History of the Festival
Sligo Festival of Baroque Music began life in 1995 as Sligo Early Music Festival, conceived and implemented by Rod Alston and the Sligo Early Music Ensemble – which had been formed five years earlier.
Now in its twenty first year, the festival aims to present high quality performance of baroque chamber music in a notably friendly and informal context. There is always a mix of performers, some with an enviable international reputation, others at some early stage of their careers. A feature of the festival has always been an attempt to foster the development of young performers – from the local youngsters who work under an experienced and renowned performer in the Baroque Youth Orchestra, to recently formed ensembles of young professionals or third level students.
Among those who have appeared at the festival are, sopranos, Emma Kirkby, Julia Gooding and Lenneke Ruiten; tenor John Elwes; baroque violinists Elizabeth Walfisch, Maya Homburger, Claire Duff and Walter Reiter; flautists Wilbert Hazelzet, Eleanor Dawson, Julia Knight; sopranos Julia Gooding; recorder players Laoise O’Brien, Aedin Halpin and Kate Hearne; viola da Gamba players, Sarah Cunningham, Reiko Ichesi, Sarah Groser; harpsichordists Malcolm Proud, and Laurence Cummins, David Adams.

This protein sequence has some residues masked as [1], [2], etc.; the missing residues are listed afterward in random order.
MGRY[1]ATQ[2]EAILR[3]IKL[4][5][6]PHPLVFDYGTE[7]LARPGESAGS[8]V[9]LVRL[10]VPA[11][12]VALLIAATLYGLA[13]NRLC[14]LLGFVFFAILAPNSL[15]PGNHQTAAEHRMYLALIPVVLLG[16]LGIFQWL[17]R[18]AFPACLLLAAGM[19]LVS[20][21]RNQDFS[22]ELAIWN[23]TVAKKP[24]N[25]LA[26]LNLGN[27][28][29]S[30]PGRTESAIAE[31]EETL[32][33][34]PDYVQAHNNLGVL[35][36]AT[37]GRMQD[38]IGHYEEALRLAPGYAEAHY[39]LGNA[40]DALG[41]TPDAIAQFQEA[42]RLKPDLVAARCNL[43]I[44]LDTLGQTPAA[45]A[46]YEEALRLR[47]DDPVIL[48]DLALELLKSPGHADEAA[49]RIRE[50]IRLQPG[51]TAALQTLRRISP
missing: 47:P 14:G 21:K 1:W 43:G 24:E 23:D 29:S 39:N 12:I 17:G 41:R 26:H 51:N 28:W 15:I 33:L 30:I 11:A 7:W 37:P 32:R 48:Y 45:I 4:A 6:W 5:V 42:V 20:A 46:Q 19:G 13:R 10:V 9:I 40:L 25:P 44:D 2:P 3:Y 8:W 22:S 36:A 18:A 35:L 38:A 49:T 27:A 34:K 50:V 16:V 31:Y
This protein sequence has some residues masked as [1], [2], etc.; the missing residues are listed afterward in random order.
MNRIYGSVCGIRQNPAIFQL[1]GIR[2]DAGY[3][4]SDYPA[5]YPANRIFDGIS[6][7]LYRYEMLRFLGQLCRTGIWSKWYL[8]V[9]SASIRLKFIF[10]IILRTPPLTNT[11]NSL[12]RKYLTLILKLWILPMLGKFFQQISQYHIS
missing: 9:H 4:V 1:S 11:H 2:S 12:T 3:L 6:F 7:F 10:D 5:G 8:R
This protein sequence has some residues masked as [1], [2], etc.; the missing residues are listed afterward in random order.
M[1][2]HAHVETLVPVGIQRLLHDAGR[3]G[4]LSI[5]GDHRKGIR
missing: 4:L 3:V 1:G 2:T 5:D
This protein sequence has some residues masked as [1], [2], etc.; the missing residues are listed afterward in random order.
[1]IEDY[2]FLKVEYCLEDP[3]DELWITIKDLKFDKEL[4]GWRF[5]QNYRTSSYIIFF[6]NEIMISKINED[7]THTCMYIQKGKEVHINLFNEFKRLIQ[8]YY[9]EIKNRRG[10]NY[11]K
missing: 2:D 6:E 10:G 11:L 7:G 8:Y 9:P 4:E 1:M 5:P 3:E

The first festival in 1995 took place in the Model Arts Centre – a building that was initially a model school, and had began its transition to arts centre – having been vacated by the Departments of Agriculture and Revenue, cold, draughty, with archaic toilets, but also characterful and a wonderful acoustic.
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Currently the Festival is managed by a committee. We are very conscious of, and grateful for the support, assistance and encouragement given to the festival by a large number of individuals, organisations and institutions.
We would welcome any comment on any aspect of the festival, and would be extremely grateful for all support offered – financial or otherwise.
Sligo Festival of Baroque Music Committee: Rod Alston, John Fahy, Lizzie Kinsella, John Coleman, Imelda Harte, Mary Bell, Steve Wickham.